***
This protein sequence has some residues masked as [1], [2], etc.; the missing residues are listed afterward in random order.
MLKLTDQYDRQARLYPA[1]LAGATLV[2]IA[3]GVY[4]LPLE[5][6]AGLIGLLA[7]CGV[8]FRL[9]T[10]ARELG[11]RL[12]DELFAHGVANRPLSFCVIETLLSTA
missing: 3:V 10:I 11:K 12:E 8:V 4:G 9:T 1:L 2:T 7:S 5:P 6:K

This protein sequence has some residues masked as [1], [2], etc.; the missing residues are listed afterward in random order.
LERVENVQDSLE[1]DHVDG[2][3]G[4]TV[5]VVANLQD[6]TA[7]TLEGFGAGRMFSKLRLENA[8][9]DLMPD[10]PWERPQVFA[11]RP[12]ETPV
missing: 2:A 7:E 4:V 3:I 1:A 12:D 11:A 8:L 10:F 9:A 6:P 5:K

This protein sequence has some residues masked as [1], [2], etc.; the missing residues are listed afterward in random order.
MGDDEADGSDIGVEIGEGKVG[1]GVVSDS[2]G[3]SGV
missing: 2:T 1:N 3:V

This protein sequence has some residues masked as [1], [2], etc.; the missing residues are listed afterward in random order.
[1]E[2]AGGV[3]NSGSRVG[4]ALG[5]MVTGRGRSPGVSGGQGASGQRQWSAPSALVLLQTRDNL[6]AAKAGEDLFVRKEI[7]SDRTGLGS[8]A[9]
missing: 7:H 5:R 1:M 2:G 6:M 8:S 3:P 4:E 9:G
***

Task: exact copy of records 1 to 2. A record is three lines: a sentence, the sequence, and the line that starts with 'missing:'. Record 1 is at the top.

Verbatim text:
This protein sequence has some residues masked as [1], [2], etc.; the missing residues are listed afterward in random order.
MLKLTDQYDRQARLYPA[1]LAGATLV[2]IA[3]GVY[4]LPLE[5][6]AGLIGLLA[7]CGV[8]FRL[9]T[10]ARELG[11]RL[12]DELFAHGVANRPLSFCVIETLLSTA
missing: 3:V 10:I 11:K 12:E 8:V 4:G 9:T 1:L 2:T 7:S 5:P 6:K

This protein sequence has some residues masked as [1], [2], etc.; the missing residues are listed afterward in random order.
LERVENVQDSLE[1]DHVDG[2][3]G[4]TV[5]VVANLQD[6]TA[7]TLEGFGAGRMFSKLRLENA[8][9]DLMPD[10]PWERPQVFA[11]RP[12]ETPV
missing: 2:A 7:E 4:V 3:I 1:A 12:D 11:A 8:L 10:F 9:A 6:P 5:K